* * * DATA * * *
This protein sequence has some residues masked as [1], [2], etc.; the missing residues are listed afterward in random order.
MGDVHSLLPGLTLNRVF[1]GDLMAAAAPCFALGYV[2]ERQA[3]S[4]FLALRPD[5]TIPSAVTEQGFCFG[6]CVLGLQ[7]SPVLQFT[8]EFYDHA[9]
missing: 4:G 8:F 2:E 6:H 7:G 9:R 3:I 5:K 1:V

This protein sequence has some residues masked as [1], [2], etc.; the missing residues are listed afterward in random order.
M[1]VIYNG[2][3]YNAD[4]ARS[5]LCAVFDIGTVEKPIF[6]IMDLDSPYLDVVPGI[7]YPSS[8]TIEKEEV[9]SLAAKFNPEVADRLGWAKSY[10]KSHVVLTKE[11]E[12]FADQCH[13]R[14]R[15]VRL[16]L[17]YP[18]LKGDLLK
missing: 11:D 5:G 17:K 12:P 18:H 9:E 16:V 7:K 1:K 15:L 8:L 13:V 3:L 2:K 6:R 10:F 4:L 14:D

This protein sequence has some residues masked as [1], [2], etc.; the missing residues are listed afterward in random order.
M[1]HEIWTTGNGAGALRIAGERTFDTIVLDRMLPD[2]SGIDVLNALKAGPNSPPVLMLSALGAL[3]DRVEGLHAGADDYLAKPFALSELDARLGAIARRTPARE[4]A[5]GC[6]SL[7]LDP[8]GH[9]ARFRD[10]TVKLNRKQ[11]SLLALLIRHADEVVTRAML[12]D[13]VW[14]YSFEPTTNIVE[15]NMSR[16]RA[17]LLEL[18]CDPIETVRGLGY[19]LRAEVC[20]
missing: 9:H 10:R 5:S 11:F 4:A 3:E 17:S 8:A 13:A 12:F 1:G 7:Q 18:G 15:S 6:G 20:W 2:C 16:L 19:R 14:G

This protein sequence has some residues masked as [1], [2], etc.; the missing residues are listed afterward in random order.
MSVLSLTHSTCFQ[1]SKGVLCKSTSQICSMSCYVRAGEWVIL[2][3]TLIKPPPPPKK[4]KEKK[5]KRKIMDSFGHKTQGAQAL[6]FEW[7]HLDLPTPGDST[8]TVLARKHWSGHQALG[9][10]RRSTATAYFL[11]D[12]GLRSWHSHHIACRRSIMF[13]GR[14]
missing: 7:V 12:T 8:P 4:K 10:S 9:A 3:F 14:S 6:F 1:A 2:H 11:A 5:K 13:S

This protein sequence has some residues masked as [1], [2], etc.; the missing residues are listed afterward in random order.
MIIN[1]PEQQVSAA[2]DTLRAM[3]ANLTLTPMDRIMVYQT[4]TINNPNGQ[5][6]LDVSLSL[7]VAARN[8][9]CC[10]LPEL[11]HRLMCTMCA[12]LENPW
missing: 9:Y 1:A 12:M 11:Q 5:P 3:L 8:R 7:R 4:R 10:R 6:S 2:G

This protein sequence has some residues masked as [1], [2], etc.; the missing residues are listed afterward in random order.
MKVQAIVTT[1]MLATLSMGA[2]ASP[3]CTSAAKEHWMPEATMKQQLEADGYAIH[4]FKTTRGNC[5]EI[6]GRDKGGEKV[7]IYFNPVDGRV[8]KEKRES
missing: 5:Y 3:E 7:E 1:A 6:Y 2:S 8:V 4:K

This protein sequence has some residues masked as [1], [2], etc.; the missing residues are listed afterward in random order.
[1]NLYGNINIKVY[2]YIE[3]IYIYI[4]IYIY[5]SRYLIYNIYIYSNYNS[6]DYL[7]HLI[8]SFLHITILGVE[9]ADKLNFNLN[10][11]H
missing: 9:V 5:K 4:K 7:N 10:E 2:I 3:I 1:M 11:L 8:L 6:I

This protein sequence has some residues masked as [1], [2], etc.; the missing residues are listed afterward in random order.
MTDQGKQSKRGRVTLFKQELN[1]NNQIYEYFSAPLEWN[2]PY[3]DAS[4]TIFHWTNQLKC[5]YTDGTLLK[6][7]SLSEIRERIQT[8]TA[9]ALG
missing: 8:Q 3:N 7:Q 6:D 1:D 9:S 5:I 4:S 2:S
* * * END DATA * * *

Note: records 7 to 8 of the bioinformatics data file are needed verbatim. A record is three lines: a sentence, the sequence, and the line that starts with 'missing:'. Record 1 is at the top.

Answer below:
This protein sequence has some residues masked as [1], [2], etc.; the missing residues are listed afterward in random order.
[1]NLYGNINIKVY[2]YIE[3]IYIYI[4]IYIY[5]SRYLIYNIYIYSNYNS[6]DYL[7]HLI[8]SFLHITILGVE[9]ADKLNFNLN[10][11]H
missing: 9:V 5:K 4:K 7:N 10:E 2:I 3:I 1:M 11:L 8:L 6:I

This protein sequence has some residues masked as [1], [2], etc.; the missing residues are listed afterward in random order.
MTDQGKQSKRGRVTLFKQELN[1]NNQIYEYFSAPLEWN[2]PY[3]DAS[4]TIFHWTNQLKC[5]YTDGTLLK[6][7]SLSEIRERIQT[8]TA[9]ALG
missing: 8:Q 3:N 7:Q 6:D 1:D 9:S 5:I 4:S 2:S